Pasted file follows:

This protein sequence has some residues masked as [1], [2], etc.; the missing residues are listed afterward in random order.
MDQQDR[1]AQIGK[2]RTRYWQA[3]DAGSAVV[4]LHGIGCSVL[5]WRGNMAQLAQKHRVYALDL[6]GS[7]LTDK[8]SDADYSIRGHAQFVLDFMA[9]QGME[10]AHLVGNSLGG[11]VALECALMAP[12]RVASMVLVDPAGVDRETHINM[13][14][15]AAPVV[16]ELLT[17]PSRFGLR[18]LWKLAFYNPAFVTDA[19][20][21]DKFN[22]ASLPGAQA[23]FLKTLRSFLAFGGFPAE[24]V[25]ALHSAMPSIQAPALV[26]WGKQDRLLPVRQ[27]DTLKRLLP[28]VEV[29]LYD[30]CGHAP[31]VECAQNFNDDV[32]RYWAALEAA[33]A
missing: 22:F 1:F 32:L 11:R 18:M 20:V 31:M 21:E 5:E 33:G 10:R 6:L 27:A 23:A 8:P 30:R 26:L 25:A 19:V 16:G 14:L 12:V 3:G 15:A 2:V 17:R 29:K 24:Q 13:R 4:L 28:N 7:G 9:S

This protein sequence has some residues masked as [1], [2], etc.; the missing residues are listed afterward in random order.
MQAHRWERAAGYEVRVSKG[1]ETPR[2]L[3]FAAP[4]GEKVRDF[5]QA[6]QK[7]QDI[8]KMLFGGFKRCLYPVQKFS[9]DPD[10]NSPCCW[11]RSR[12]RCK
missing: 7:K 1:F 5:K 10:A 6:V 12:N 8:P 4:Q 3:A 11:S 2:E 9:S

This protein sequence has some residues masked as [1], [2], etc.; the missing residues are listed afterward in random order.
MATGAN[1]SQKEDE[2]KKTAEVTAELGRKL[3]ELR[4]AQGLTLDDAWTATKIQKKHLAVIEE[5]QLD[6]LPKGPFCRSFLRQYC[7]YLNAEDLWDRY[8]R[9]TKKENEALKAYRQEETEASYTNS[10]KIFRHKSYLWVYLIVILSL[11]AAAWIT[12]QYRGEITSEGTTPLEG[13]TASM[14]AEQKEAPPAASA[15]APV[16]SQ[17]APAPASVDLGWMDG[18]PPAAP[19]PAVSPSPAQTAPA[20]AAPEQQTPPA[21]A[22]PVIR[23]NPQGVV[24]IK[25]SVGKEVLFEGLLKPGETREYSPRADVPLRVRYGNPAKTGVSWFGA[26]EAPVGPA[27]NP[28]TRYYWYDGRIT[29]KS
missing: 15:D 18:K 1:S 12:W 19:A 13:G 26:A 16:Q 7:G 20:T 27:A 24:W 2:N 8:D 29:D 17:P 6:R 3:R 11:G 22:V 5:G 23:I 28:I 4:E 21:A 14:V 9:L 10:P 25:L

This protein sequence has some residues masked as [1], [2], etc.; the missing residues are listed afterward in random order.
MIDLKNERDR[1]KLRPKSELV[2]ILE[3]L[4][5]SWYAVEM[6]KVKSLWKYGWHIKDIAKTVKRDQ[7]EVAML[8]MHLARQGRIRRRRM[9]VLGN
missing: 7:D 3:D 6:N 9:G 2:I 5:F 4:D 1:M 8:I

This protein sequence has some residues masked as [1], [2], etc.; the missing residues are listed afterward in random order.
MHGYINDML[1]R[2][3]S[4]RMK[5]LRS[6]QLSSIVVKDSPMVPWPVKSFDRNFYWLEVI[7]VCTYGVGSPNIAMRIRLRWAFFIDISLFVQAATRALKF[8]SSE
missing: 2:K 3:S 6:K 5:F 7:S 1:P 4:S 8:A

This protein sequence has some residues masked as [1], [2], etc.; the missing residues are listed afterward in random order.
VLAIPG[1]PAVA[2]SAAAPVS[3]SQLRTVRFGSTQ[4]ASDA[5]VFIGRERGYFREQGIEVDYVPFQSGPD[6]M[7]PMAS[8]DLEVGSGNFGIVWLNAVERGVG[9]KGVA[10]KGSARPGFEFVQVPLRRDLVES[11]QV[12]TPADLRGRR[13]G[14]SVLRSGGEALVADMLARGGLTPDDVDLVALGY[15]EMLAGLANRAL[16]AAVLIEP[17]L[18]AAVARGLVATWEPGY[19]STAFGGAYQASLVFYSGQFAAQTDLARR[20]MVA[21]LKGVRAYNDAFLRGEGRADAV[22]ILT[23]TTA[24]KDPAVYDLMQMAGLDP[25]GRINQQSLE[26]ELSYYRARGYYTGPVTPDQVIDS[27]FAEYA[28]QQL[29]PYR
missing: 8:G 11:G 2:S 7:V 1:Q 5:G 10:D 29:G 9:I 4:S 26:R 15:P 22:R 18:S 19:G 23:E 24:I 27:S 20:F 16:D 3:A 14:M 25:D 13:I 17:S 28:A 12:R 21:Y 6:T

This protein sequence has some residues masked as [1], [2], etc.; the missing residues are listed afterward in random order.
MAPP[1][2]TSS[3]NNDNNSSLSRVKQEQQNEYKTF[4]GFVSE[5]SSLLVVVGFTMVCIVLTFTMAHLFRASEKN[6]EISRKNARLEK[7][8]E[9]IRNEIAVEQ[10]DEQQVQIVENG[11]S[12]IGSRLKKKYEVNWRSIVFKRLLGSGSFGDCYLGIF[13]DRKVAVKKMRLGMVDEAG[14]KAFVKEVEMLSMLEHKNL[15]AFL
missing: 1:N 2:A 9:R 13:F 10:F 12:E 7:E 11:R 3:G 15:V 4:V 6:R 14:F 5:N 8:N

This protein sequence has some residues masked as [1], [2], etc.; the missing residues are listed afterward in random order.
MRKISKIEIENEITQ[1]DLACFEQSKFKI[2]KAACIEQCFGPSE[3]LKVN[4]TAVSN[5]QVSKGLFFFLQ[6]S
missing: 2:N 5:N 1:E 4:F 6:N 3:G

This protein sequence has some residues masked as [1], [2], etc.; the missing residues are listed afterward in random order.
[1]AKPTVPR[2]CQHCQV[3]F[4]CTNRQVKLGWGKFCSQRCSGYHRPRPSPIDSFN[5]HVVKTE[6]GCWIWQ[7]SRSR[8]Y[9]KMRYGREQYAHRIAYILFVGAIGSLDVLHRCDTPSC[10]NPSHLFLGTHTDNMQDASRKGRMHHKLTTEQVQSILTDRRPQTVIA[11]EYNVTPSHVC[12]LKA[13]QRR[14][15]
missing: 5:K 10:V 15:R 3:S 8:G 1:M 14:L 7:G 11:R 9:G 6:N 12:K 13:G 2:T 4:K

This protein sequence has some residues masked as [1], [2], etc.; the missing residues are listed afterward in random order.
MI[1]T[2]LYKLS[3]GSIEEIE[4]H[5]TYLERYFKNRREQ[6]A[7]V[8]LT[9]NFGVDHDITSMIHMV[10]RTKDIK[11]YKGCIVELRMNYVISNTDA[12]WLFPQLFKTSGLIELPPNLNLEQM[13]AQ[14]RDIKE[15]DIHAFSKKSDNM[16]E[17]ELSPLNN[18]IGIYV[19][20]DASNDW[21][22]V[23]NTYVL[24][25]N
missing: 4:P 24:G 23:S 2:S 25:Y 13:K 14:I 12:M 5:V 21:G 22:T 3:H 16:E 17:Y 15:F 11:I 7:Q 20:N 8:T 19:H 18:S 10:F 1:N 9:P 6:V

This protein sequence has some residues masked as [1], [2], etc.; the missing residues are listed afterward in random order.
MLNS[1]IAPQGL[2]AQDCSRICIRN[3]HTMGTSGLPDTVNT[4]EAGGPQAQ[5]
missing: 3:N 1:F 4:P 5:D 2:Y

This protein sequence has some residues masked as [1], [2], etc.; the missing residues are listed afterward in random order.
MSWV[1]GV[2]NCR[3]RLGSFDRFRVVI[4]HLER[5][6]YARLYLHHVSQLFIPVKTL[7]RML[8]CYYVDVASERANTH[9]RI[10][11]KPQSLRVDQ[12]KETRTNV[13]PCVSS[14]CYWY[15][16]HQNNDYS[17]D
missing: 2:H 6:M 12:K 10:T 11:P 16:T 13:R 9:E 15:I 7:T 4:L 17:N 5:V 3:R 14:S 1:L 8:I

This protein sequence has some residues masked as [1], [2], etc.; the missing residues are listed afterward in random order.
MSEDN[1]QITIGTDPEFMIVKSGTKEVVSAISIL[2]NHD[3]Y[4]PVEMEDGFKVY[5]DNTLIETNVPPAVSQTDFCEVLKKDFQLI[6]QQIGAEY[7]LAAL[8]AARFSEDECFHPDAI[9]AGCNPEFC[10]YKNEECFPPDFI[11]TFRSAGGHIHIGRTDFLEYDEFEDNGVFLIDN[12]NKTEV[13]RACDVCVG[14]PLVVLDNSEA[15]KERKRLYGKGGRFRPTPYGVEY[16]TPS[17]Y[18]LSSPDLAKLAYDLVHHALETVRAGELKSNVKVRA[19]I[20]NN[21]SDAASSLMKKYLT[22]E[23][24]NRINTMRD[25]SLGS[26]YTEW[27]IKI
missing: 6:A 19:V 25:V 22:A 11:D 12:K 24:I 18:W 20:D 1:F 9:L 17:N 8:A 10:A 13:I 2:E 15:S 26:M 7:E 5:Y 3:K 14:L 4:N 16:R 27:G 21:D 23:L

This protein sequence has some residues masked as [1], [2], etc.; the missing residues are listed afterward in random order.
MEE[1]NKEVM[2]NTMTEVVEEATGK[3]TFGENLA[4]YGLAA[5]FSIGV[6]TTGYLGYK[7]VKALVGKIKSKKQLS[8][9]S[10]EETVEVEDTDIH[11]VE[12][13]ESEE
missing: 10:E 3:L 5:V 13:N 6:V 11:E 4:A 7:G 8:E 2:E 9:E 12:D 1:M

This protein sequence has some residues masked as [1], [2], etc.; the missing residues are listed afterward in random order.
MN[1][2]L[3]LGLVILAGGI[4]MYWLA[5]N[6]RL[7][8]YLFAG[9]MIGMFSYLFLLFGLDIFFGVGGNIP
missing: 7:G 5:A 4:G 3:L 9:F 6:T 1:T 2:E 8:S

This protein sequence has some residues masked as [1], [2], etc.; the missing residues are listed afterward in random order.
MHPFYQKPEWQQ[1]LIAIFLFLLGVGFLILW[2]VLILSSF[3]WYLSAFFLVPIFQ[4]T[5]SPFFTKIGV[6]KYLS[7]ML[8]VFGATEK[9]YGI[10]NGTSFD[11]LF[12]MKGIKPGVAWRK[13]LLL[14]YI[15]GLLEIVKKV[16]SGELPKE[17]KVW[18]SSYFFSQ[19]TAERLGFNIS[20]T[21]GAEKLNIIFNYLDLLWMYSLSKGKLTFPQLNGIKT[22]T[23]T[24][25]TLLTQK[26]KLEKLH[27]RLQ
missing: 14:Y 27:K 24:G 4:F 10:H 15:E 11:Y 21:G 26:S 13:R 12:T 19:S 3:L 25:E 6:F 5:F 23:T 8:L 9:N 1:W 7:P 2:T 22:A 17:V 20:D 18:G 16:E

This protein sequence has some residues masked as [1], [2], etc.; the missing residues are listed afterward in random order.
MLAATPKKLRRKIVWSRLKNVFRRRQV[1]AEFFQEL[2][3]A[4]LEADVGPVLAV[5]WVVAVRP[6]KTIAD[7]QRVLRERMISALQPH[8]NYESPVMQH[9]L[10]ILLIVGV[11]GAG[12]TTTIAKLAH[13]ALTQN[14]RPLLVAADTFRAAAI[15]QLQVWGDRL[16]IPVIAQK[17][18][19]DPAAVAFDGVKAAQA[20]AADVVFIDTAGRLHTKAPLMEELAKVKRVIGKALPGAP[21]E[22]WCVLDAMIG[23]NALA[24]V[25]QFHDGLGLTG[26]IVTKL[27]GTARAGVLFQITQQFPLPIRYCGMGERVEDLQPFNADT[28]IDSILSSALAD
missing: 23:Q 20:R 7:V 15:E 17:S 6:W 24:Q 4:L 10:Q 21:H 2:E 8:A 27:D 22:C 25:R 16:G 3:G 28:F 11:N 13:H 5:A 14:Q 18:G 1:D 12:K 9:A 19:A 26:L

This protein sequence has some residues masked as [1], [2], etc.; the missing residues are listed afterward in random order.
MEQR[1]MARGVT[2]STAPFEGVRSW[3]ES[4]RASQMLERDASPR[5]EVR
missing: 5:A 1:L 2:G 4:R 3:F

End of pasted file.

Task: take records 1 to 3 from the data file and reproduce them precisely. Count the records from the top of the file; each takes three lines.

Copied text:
This protein sequence has some residues masked as [1], [2], etc.; the missing residues are listed afterward in random order.
MDQQDR[1]AQIGK[2]RTRYWQA[3]DAGSAVV[4]LHGIGCSVL[5]WRGNMAQLAQKHRVYALDL[6]GS[7]LTDK[8]SDADYSIRGHAQFVLDFMA[9]QGME[10]AHLVGNSLGG[11]VALECALMAP[12]RVASMVLVDPAGVDRETHINM[13][14][15]AAPVV[16]ELLT[17]PSRFGLR[18]LWKLAFYNPAFVTDA[19][20][21]DKFN[22]ASLPGAQA[23]FLKTLRSFLAFGGFPAE[24]V[25]ALHSAMPSIQAPALV[26]WGKQDRLLPVRQ[27]DTLKRLLP[28]VEV[29]LYD[30]CGHAP[31]VECAQNFNDDV[32]RYWAALEAA[33]A
missing: 22:F 1:F 32:L 11:R 18:M 20:V 31:M 21:E 5:E 33:G 10:R 6:L 27:A 23:A 8:P 30:R 26:L 25:A 19:V 16:G 14:L 12:V 3:G 15:A 2:V 17:R 29:K 24:Q 13:R 4:L 28:N 7:G 9:S

This protein sequence has some residues masked as [1], [2], etc.; the missing residues are listed afterward in random order.
MQAHRWERAAGYEVRVSKG[1]ETPR[2]L[3]FAAP[4]GEKVRDF[5]QA[6]QK[7]QDI[8]KMLFGGFKRCLYPVQKFS[9]DPD[10]NSPCCW[11]RSR[12]RCK
missing: 7:K 1:F 5:K 10:A 6:V 12:N 8:P 4:Q 3:A 11:S 2:E 9:S

This protein sequence has some residues masked as [1], [2], etc.; the missing residues are listed afterward in random order.
MATGAN[1]SQKEDE[2]KKTAEVTAELGRKL[3]ELR[4]AQGLTLDDAWTATKIQKKHLAVIEE[5]QLD[6]LPKGPFCRSFLRQYC[7]YLNAEDLWDRY[8]R[9]TKKENEALKAYRQEETEASYTNS[10]KIFRHKSYLWVYLIVILSL[11]AAAWIT[12]QYRGEITSEGTTPLEG[13]TASM[14]AEQKEAPPAASA[15]APV[16]SQ[17]APAPASVDLGWMDG[18]PPAAP[19]PAVSPSPAQTAPA[20]AAPEQQTPPA[21]A[22]PVIR[23]NPQGVV[24]IK[25]SVGKEVLFEGLLKPGETREYSPRADVPLRVRYGNPAKTGVSWFGA[26]EAPVGPA[27]NP[28]TRYYWYDGRIT[29]KS
missing: 15:D 18:K 1:S 12:W 19:A 13:G 26:A 16:Q 7:G 20:T 27:A 24:W 2:N 8:D 29:D 17:P 6:R 3:R 11:G 22:V 5:G 23:I 28:I 4:E 21:A 14:V 9:L 10:P 25:L